“Sunday Night Football” will not have the slide this year, but it will begin the switch.
While the broadcast restrictions of COVID-19 will make it so game analyst Cris Collinsworth won’t slide onto the screen in the opening of broadcasts, NBC announced that some weeks Al Michaels will not on the broadcast at all.
Mike Tirico will call an unspecified amount of games, probably in the three-to-five range, this season that the network is labeling “bye weeks” for the 75-year-old Michaels.
“His first bye week will be Week 3 in New Orleans, and then after that we’re going to take it month by month just to kind of see how the schedule shakes out,” “Sunday Night Football” executive producer Fred Gaudelli said.
Michaels said he is on board with the plan.
“This is a great schedule for me,” Michaels said via text. “A lot of West Coast games and a couple of byes during the season to cut down on some travel, which is welcome for me. I was part of formulating the plan. I’m all in.”
Michaels’ first announced “bye week” will be Week 3. Michaels, as has been the case in the recent past, will have Thanksgiving off when NBC’s game is in Pittsburgh. Tirico will also call one of the two playoff games that NBC owns. Beyond that the plan lacks specifics.
When Tirico does play-by-play, Jac Collinsworth, Cris’ son, Liam McHugh or a combination of the two will handle the “SNF” pregame.
As for the broadcast, the famous “Collinsworth slide,” where Cris joins Michaels at the beginning of broadcasts is “on hold” for now because the booth will have social distancing rules.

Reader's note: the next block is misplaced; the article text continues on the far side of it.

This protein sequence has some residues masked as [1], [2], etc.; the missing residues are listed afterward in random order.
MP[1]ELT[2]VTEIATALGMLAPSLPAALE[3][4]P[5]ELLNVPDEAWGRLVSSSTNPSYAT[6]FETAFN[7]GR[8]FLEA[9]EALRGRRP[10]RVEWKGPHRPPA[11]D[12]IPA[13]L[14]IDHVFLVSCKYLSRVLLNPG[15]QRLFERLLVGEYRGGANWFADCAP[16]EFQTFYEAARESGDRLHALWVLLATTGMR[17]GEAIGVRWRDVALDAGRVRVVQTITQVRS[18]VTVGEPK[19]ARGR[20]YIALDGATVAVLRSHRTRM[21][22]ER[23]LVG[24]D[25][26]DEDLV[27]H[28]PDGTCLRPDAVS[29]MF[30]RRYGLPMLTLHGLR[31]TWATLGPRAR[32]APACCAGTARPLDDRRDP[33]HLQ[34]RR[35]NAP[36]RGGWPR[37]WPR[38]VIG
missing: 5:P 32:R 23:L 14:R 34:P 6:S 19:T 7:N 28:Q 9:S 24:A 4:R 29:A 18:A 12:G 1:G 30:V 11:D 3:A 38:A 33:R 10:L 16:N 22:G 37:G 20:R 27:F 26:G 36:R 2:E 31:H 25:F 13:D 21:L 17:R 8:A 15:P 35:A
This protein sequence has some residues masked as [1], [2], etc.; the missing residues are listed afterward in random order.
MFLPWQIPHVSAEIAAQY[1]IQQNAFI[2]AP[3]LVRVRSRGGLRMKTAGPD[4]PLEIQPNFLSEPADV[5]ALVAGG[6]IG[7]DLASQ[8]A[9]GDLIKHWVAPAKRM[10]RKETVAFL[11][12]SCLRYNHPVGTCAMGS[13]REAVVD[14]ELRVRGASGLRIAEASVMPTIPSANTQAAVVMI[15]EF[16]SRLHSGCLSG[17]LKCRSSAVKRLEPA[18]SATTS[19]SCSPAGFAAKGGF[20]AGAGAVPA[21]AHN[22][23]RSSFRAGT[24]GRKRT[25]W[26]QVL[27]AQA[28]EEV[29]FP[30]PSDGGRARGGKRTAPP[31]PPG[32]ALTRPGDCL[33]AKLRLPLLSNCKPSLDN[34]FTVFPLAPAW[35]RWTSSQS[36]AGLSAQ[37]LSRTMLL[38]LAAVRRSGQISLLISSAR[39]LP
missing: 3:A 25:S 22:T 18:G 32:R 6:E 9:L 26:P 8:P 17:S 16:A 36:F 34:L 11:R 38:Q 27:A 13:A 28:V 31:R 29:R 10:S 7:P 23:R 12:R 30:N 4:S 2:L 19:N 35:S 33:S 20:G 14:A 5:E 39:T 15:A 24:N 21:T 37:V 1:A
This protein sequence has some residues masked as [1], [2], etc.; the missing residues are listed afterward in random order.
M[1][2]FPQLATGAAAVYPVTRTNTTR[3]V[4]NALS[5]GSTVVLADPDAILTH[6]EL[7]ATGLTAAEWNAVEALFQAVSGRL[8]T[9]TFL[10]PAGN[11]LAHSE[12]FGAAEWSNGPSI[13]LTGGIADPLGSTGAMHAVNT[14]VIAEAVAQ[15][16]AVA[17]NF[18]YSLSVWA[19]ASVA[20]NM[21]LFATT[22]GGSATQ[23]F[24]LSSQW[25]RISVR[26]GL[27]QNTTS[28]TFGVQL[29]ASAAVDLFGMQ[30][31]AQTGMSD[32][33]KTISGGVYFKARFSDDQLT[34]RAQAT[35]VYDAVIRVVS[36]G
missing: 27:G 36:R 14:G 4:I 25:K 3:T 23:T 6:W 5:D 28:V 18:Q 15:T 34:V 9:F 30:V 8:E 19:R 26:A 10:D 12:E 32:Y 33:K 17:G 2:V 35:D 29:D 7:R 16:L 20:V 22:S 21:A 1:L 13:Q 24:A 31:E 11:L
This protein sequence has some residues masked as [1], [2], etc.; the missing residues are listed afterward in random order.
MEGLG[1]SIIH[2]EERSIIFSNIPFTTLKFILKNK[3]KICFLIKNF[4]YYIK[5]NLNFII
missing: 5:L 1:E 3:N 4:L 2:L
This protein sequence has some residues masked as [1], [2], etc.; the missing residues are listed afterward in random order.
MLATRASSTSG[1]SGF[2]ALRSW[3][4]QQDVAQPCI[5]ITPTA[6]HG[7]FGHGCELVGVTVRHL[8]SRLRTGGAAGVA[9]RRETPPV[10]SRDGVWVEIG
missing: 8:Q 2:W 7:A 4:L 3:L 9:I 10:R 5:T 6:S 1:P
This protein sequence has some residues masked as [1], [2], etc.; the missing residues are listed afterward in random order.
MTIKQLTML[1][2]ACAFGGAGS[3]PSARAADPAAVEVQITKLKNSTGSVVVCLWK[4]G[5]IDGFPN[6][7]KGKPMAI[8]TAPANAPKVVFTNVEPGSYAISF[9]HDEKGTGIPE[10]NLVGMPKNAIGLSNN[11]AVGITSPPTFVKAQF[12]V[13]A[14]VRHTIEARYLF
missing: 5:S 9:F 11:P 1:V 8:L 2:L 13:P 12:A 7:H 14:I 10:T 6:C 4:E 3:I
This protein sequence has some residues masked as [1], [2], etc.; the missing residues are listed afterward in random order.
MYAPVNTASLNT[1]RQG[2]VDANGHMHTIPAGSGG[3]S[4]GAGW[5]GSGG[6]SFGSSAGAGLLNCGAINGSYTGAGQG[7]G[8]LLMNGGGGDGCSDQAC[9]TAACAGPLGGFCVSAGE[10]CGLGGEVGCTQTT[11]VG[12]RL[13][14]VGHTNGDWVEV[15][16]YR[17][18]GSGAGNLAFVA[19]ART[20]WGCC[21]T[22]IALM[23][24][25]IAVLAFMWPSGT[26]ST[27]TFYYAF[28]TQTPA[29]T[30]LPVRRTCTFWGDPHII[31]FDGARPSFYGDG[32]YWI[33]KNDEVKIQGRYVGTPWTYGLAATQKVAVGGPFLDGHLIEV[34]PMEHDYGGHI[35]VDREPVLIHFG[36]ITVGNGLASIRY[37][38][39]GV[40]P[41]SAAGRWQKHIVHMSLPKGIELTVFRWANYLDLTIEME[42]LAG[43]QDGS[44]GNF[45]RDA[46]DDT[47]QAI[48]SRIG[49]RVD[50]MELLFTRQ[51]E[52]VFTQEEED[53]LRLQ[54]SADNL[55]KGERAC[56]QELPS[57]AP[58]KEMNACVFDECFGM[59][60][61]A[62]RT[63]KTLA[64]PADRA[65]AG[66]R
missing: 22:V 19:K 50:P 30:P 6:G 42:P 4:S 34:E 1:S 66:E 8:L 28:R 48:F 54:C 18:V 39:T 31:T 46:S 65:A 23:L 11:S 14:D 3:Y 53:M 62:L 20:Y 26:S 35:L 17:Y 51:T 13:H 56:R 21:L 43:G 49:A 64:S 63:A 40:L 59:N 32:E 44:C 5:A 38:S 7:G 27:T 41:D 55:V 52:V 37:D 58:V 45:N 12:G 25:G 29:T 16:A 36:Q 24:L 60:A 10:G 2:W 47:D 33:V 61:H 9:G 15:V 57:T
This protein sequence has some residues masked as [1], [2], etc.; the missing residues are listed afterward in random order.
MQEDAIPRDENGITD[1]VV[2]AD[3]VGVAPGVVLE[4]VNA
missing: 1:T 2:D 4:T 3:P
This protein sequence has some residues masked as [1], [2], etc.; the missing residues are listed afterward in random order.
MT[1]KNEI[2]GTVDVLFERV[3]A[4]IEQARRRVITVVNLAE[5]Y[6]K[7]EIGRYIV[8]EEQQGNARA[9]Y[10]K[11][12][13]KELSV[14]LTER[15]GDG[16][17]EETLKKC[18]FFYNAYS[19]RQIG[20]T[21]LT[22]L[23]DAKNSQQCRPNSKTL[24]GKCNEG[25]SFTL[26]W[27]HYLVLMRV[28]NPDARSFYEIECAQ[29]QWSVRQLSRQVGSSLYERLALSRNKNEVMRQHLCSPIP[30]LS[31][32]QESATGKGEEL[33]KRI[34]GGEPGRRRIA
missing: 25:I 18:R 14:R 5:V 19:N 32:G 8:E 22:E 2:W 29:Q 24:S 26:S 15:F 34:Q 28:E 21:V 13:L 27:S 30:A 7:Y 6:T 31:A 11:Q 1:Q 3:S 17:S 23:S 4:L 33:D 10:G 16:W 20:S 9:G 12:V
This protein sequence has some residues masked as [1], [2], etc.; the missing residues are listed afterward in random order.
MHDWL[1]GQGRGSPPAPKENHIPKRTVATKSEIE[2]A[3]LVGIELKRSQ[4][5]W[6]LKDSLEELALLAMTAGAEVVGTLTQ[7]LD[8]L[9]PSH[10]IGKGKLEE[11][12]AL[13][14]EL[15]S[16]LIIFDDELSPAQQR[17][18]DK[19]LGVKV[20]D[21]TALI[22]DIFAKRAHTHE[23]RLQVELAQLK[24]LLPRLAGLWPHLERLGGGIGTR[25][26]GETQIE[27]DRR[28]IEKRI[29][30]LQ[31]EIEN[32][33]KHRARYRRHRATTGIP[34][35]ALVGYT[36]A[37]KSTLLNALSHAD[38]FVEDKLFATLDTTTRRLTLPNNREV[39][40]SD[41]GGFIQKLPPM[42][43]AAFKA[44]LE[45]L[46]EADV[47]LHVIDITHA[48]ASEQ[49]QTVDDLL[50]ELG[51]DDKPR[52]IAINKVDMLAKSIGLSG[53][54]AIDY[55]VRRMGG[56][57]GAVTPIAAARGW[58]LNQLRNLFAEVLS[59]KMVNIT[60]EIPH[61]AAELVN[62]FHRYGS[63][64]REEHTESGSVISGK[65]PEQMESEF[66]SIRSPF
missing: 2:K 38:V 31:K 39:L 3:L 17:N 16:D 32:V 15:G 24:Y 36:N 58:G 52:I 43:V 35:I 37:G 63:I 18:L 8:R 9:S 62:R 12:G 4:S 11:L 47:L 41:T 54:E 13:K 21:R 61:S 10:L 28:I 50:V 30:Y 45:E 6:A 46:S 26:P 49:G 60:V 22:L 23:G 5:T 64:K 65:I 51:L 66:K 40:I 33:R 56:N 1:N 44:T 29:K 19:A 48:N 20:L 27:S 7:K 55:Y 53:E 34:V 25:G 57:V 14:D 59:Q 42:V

The Michaels-Tirico transition issue has been simmering behind the scenes at NBC for awhile because Tirico left ESPN’s “Monday Night” booth for NBC with the understanding he would do NFL games. NBC lost “Thursday Night Football,” which complicated the issue.
NBC’s brewing play-by-play dilemma was a reason ESPN thought there might be an opening to trade for Michaels for its “Monday Night” booth. NBC declined ESPN’s overtures.
While Tirico is signed to a lucrative, long-term contract as the face of NBC on its Olympic coverage and the front man on most of its properties, Michaels’ deal is up after next year when NBC has the Super Bowl in Michaels’ backyard of Los Angeles.
It would be a nice way to go out, but the issue is that Michaels has not shown an inclination toward retiring.
NBC has already signed Drew Brees, who one day could potentially replace Collinsworth in the “Sunday Night” booth. The plan is for Brees to begin with Notre Dame games and the “Sunday Night” studio after he retires.
Meanwhile, Michele Tafoya won’t be on the sideline as TV reporters will be relegated to the stands because of COVID-19. And NFL Films will provide each home team crowd noise that Gaudelli believes will give “Sunday Night Football” its regular big-game sound. On the “Thursday Night” opener for NBC, the Chiefs will have limited capacity so the network will use natural sound.
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